In the broadest sense, the area of analytical chemistry includes the theory and practice of chemical separation, identification, and measurement. As such, it is a necessary part of virtually every experimental chemist's work, regardless of his or her field. For many of us, analytical chemistry is a field of specialization. At Michigan State the subject of analytical chemistry goes far beyond the usual undergraduate analytical course to include the complete analysis of chemical systems and processes. This analysis is not limited to the determination of chemical composition, but includes the analysis of the chemical interactions in equilibrium systems, determinations of structure, reaction kinetics and mechanisms, the analysis of chemical system-measurement system interactions, the analysis of measurement errors, and so forth. In other words, analytical chemists seek the answers to the questions: "What is the most complete and accurate description of the chemical system or process?"; "What is the most effective means of obtaining the desired information about the system or process?"; and "What do the measurements that are made to this end really mean?"
Many analytical chemists study chemical systems for their theoretical, industrial or biological importance. Naturally, these people find much in common with physical chemists, organic chemists, inorganic chemists, and biochemists. Still others who concentrate on the problem of improving chemical measurements become deeply involved in the optics, electronics, automation, and physical chemistry of measurement systems. In short, it is a most satisfying area of chemistry for those of us who are intrigued by the processes of experimentation and discovery.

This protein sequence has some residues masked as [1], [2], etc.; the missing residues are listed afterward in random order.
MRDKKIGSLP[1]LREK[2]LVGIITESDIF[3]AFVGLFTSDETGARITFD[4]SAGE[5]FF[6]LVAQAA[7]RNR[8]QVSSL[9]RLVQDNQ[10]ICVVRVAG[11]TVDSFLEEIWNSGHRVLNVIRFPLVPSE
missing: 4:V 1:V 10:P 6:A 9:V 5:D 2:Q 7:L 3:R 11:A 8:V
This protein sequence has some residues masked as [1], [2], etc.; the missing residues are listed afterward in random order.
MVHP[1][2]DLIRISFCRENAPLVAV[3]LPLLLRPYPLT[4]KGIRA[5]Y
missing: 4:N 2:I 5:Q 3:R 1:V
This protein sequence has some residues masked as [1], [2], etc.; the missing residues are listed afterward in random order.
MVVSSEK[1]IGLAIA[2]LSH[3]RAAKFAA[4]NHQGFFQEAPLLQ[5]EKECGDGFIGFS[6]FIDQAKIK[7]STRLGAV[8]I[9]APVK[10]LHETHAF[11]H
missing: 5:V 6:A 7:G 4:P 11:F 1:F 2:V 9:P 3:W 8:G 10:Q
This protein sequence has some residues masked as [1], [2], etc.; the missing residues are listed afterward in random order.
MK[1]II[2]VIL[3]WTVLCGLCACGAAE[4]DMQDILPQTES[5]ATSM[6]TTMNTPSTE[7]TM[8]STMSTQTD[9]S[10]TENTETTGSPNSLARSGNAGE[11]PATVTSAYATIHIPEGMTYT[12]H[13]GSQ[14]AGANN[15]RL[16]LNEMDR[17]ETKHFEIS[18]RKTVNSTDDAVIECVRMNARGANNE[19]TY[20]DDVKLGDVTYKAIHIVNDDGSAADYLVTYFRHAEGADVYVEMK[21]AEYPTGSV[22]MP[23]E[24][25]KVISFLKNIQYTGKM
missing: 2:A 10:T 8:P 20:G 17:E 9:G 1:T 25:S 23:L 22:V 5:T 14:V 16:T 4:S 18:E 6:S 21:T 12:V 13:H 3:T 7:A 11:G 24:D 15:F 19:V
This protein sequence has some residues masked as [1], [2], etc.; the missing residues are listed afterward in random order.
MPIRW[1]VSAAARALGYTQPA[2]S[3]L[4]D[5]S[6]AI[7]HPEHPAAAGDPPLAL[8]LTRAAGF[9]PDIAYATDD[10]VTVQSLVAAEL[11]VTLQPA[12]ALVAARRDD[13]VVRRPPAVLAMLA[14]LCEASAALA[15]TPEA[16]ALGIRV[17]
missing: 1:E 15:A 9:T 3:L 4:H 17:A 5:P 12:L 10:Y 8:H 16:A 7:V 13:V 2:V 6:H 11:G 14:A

In an independent survey, the analytical program at Michigan State University was rated as one of the very best in the country. Our faculty of internationally known analytical chemists make a coordinated effort to maintain a vigorous and modern graduate program. Key features of the program include a solid core of coursework in the context of a flexible study and examination system, a broad spectrum of active research areas, opportunities for research projects which combine aspects of analytical with other areas of chemistry, excellent laboratory facilities and equipment, valuable teaching experiences, and good financial support. These points are described in greater detail in the Michigan State University Chemistry Department brochure.
This combination of strengths has attracted a fine group of students to study analytical chemistry at MSU. At present, there are 53 analytical graduate students. They have obtained their bachelor degrees from colleges and universities of all sizes throughout the United States and the World. A list of current students, their colleges and hometowns is presented in a later section of this brochure. One indication of the quality of this group is their fellowship record. Five of our present students hold departmental Quill Fellowships. On the national scale, more of our students have won full-year Analytical Division (ACS) Fellowships than any other department in the country.
For many years, academic and industrial openings for Ph.D. analytical chemists have exceeded the supply. Potential employers have put Michigan State University high on their list of sources for M.S. and Ph.D. analytical chemists. A selection of job opportunities therefore awaits the well-trained analytical graduate.